A couple Saturday mornings ago I organized a group bike ride, the bulk of which featured a number of stops in the historic West Adams District of the city. In the course of my research for the excursion, I discovered that the house at 2279 W. 20th Street became the post-World War II home of one Army Staff Sergeant Walter Ehlers, who moved here from his home state of Kansas after the war in Europe ended — that’s him there below, in front of his convertible in front of the house (click to enlarge a bit):
As it was Memorial Day Weekend, I couldn’t help but include a brief stop at the two-story craftsman and recognize Ehlers as a recipient of the Congressional Medal of Honor.
I’m taking these moments a couple weeks later to share what I know about him because 65 years ago on this day he and the rest of 18th Infantry, First Infantry Division, L Company, stormed Omaha Beach as part of the D-Day invasion force at Normandy, France. Walter’s older brother Roland landed up the beach with K Company and was killed in action when a mortar struck a direct hit on their craft.
Ehlers’ orders were to lead a 12-man reconnaissance team to a town about five miles inland. Under his leadership, the entire squad made it off the beach and up into the bluffs, where they captured a German pill box.
Then the real heroics began, which you can read in Ehlers’ official Medal of Honor citation, after the jump:
Ehlers’ official Medal of Honor citation reads:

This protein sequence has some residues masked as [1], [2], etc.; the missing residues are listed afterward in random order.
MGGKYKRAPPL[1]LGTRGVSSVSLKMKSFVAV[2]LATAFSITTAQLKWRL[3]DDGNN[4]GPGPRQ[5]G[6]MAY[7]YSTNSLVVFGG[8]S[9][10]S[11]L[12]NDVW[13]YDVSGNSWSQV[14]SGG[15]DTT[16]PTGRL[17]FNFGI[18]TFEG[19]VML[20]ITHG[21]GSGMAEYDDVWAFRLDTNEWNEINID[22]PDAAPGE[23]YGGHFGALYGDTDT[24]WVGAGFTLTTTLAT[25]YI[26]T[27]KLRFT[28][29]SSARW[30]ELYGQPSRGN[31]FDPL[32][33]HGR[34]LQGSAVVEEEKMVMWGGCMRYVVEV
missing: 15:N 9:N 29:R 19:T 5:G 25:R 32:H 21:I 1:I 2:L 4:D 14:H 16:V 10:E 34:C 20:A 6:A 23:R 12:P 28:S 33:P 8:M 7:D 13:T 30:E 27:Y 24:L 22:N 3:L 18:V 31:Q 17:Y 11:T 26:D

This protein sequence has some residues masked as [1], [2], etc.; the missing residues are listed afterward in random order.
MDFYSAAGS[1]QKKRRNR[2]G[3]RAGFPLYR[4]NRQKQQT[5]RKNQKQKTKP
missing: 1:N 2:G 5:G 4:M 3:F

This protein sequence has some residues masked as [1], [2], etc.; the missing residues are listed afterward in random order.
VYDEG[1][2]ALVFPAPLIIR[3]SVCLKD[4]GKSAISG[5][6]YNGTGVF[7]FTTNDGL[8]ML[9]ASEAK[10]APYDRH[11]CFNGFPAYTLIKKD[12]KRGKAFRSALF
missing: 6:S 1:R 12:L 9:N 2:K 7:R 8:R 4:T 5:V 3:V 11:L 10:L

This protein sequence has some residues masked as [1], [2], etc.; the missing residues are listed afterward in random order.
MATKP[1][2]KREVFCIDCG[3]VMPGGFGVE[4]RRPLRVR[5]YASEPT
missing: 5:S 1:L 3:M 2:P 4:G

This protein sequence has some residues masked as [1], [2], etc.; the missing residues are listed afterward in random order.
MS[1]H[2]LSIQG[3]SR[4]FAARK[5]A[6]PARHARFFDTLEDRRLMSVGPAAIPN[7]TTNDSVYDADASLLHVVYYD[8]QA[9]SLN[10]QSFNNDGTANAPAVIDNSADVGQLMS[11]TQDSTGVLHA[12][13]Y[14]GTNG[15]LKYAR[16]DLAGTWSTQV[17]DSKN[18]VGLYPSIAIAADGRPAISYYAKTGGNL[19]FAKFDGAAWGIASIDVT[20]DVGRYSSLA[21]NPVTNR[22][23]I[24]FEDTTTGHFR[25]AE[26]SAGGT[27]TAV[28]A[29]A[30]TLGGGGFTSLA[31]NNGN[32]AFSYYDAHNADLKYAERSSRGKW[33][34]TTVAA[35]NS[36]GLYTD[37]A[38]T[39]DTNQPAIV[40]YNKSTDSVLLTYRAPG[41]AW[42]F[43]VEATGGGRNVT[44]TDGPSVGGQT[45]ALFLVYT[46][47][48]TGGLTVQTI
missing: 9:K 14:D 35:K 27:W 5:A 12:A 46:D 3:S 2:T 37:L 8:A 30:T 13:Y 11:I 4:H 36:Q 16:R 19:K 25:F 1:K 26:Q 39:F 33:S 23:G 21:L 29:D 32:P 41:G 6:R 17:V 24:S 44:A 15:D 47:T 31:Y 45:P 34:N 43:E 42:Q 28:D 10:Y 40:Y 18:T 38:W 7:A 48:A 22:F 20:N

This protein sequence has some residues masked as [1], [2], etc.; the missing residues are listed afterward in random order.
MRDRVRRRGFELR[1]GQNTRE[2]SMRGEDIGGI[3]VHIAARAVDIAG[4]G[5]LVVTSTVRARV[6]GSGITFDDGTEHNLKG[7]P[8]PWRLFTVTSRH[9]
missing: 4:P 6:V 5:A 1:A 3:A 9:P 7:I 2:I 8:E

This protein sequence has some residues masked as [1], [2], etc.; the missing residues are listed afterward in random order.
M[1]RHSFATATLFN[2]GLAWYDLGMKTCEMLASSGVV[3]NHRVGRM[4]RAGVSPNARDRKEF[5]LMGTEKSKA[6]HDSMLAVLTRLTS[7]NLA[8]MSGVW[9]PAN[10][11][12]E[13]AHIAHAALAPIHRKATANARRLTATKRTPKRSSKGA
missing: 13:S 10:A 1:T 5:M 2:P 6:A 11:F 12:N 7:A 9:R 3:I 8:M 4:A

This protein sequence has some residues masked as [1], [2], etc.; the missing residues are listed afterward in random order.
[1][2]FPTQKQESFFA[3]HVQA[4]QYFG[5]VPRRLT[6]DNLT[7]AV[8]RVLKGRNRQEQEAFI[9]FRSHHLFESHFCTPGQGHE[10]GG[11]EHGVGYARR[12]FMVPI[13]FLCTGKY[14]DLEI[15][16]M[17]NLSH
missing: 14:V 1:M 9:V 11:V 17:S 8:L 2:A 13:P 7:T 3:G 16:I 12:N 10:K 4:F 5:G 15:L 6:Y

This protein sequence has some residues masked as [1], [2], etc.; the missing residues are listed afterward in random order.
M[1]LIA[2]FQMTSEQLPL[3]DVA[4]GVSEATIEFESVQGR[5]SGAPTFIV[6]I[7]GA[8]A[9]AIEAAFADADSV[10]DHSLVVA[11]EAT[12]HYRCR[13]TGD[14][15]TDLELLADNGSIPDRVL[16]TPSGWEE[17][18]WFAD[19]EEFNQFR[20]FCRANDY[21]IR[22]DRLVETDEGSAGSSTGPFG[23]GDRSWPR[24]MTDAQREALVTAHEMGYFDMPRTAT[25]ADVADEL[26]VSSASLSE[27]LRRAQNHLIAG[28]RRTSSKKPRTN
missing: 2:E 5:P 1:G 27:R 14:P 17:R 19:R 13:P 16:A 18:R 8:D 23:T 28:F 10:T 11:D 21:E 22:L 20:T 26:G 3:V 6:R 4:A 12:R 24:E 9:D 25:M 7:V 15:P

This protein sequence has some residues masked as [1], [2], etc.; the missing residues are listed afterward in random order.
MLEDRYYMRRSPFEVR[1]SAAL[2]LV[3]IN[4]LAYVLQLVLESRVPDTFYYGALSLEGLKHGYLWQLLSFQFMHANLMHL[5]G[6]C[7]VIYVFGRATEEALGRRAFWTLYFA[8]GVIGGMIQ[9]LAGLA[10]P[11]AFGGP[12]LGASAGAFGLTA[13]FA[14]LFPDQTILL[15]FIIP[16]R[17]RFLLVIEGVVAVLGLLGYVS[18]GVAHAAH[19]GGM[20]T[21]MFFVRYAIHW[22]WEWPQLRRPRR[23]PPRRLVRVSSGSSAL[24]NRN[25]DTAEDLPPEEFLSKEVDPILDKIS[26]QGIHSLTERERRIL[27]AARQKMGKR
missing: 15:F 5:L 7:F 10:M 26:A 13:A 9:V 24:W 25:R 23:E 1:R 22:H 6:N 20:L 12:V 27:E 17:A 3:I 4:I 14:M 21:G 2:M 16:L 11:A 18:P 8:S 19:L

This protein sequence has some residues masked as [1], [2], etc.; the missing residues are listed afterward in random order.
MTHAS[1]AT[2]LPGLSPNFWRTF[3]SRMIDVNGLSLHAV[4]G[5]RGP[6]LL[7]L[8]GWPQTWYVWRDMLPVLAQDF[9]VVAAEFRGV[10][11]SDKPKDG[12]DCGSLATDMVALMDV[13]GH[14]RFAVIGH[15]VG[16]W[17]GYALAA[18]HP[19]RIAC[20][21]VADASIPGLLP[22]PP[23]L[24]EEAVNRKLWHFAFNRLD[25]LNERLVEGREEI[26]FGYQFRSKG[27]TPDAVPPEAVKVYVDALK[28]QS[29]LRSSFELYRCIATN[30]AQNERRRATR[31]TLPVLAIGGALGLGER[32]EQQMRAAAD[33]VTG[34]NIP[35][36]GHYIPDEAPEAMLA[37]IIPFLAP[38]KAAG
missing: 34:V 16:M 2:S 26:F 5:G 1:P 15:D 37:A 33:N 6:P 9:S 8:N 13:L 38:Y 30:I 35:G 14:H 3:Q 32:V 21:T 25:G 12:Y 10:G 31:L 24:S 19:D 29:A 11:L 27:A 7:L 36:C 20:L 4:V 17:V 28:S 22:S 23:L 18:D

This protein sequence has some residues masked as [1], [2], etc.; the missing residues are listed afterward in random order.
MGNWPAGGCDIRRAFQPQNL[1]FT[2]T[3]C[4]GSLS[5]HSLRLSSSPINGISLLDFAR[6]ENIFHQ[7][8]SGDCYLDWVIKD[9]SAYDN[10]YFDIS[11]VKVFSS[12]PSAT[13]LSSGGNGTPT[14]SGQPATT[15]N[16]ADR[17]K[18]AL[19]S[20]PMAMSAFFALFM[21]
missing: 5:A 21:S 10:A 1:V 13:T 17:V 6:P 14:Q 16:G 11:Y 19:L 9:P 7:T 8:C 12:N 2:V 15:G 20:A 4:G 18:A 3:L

For conspicuous gallantry and intrepidity at the risk of his life above and beyond the call of duty on 9-10 June 1944, near Goville, France. Staff Seargeant Ehlers, always acting as the spearhead of the attack, repeatedly led his men against heavily defended enemy strong points exposing himself to deadly hostile fire whenever the situation required heroic and courageous leadership. Without waiting for an order, Staff Sergeant Ehlers, far ahead of his men, led his squad against a strongly defended enemy strong point, personally killing 4 of an enemy patrol who attacked him en route. Then crawling forward under withering machinegun fire, he pounced upon the guncrew and put it out of action. Turning his attention to 2 mortars protected by the crossfire of 2 machineguns, Staff Sergeant Ehlers led his men through this hail of bullets to kill or put to flight the enemy of the mortar section, killing 3 men himself. After mopping up the mortar positions, he again advanced on a machinegun, his progress effectively covered by his squad. When he was almost on top of the gun he leaped to his feet and, although greatly outnumbered, he knocked out the position single-handed. The next day, having advanced deep into enemy territory, the platoon of which Staff Sergeant Ehlers was a member, finding itself in an untenable position as the enemy brought increased mortar, machinegun, and small arms fire to bear on it, was ordered to withdraw. Staff Sergeant Ehlers, after his squad had covered the withdrawal of the remainder of the platoon, stood up and by continuous fire at the semicircle of enemy placements, diverted the bulk of the heavy hostile fire on himself, thus permitting the members of his own squad to withdraw. At this point, though wounded himself, he carried his wounded automatic rifleman to safety and then returned fearlessly over the shell-swept field to retrieve the automatic rifle which he was unable to carry previously. After having his wound treated, he refused to be evacuated, and returned to lead his squad. The intrepid leadership, indomitable courage, and fearless aggressiveness displayed by Staff Sergeant Ehlers in the face of overwhelming enemy forces serve as an inspiration to others.